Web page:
The Rockies can no longer monitor the entire process of using humidor balls, the San Francisco Chronicle learned. In the ninth year of the humidor era, Major League Baseball took a big step today in overseeing the process.
Starting tonight, the umpires will have more say in keeping their eyes on balls transported from the humidor to the Rockies' dugout to the umpires' ball pouch to the pitcher's hand.
The Giants filed a complaint late last night with MLB, and MLB acted.
"We did get a complaint from the Giants," MLB spokesman Pat Courtney said. "There's going to be a change to the protocal. From the point balls come out of the humidor to the umpires' room and into the dugout, there will be visual inspected at all times."
Regarding the Giants' complaint, Courtney said, "They said there was a concern about the procedings, so we changed them."
The latest hubbub that there's funny business with the baseballs used here came from none other than Tim Lincecum, who threw a gem in Friday night's series opener but had an issue with one of the balls that was supposed to be stored in a humidor.
During the sixth inning, a new ball was thrown in to Lincecum after Lincecum's 2-2 pitch to Miguel Olivo was in the dirt. Lincecum looked at the new ball oddly, began to rub it up and finally threw it back to catcher Buster Posey, asking for a new ball.
"F***ing juiced balls. It's bulls---," Lincecum was seen saying on camera.
If you want to see it yourself, here it is, or see it at the end of this post.
I wrote a piece about the humidor in Tuesday's paper, giving both sides of the issue, but it's clear it's really up to the Rockies how the process of getting the balls from the humidor to the pitcher's hand is monitored.
MLB needs to do more, perhaps putting an official not on the Rockies payroll in charge of the process. I'm told the issue could be addressed at the GM meetings in November.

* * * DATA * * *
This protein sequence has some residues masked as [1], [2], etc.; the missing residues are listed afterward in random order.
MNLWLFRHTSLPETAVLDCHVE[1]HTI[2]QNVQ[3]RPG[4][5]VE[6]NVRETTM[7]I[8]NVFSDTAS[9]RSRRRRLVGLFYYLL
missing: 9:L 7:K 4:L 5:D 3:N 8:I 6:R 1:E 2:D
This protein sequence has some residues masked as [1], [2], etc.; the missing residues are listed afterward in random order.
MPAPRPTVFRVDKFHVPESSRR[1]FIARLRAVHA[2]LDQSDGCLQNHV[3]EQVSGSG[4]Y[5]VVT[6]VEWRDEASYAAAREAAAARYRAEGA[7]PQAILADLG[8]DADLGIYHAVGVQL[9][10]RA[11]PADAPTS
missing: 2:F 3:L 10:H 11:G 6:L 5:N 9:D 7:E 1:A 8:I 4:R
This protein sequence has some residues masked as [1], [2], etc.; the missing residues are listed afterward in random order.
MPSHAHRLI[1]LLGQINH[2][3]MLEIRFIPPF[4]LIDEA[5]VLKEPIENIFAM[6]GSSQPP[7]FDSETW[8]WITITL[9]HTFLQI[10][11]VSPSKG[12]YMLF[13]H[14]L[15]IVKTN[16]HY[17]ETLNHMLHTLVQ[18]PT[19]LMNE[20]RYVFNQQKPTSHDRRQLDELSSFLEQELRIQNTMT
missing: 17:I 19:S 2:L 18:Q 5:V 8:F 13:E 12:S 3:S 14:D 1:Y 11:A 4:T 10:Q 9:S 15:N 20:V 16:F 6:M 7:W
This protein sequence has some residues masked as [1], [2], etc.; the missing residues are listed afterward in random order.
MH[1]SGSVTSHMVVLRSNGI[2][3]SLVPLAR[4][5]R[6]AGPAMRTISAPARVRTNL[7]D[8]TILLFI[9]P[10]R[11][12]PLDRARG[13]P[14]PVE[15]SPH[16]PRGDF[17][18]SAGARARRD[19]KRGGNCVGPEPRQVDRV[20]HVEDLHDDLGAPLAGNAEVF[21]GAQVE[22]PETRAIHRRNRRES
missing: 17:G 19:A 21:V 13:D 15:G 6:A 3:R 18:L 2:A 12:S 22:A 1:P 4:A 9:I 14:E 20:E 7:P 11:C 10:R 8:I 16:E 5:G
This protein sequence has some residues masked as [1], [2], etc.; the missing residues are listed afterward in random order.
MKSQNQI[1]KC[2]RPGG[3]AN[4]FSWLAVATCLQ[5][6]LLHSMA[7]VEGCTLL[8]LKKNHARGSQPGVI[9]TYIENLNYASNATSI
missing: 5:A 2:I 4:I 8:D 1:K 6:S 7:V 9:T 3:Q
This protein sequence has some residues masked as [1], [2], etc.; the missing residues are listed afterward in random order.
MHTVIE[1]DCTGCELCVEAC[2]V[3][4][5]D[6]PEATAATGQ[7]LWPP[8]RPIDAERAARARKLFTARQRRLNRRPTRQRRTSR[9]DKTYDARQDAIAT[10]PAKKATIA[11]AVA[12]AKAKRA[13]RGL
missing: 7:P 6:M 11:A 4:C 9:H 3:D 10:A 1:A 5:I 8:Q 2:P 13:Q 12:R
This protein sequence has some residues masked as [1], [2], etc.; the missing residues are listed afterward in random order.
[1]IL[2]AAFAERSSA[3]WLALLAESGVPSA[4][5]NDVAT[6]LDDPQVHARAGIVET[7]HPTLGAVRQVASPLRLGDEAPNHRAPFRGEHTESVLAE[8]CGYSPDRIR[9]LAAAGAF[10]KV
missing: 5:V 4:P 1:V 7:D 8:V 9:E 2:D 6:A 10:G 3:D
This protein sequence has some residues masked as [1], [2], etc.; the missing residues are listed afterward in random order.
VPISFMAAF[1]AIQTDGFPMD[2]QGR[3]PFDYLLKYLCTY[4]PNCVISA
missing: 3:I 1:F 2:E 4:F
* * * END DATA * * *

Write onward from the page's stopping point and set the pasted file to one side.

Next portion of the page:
In this story, an MLB official -- my source because Joe Garagiola Jr., MLB's senior VP of baseball operatations, did not make himself available for an interview after I suggested to him full disclosure would be wise -- suggested the umpires have final say about which balls are used and that they can tell the differece between a humidor ball and non-humidor ball.
But I spoke with this series' crew chief, John Hirschbeck, and he had another story.
First off, I asked Hirschbeck if he could tell the difference between humidor balls and non-humidor balls.
"No, I really can't, he said. "We take six out of here (the umpires' room), whatever you carry normally when you leave here and start the game with. When foul balls go in the stands, we have to call for the ball boy."
Does the process of selecting balls that go in the ball bag (which is placed at the end of the Rockies' dugout after they're to be removed from the humidor) involve the umpires at all?
"We have nothing to do with it," Hirschbeck said.
He added, "Whatever they're doing, it's fair to both sides."
I told him that's the question: Is it really fair to both sides? "There's only one bag," he said. "Two bags, actually. One with the scuffed balls. The other, our attendant takes out from here."
That's what we want to believe, I told Hirschbeck, adding if it's not fool-proof, it ought to be.
"I've never thought twice about it," he said. "What you're telling me is the first I've ever heard about it. I know about the humidor. But as far as changing the balls, that's an age-old thing, someone's trying to screw with the other team. But I doubt it very much."
He thought of the young ball boy and added, "You'd have to get some kid over there" to be in on the conspiracy.
Hirschbeck said more than 100 balls are used in a game and that he carries as many as six in his pouches at one time.
Before I left the umpires' room, Hirschbeck smiled and cracked, "I'll tell you what. This week, we'll make sure we don't switch them on you guys."
I laughed and reminded him I'm not employed by the Giants.
For Lincecum, however, it's no laughing matter.http://www.sfgate.com/cgi-bin/blogs/giants/detail?entry_id=73157#ixzz10aP15hhF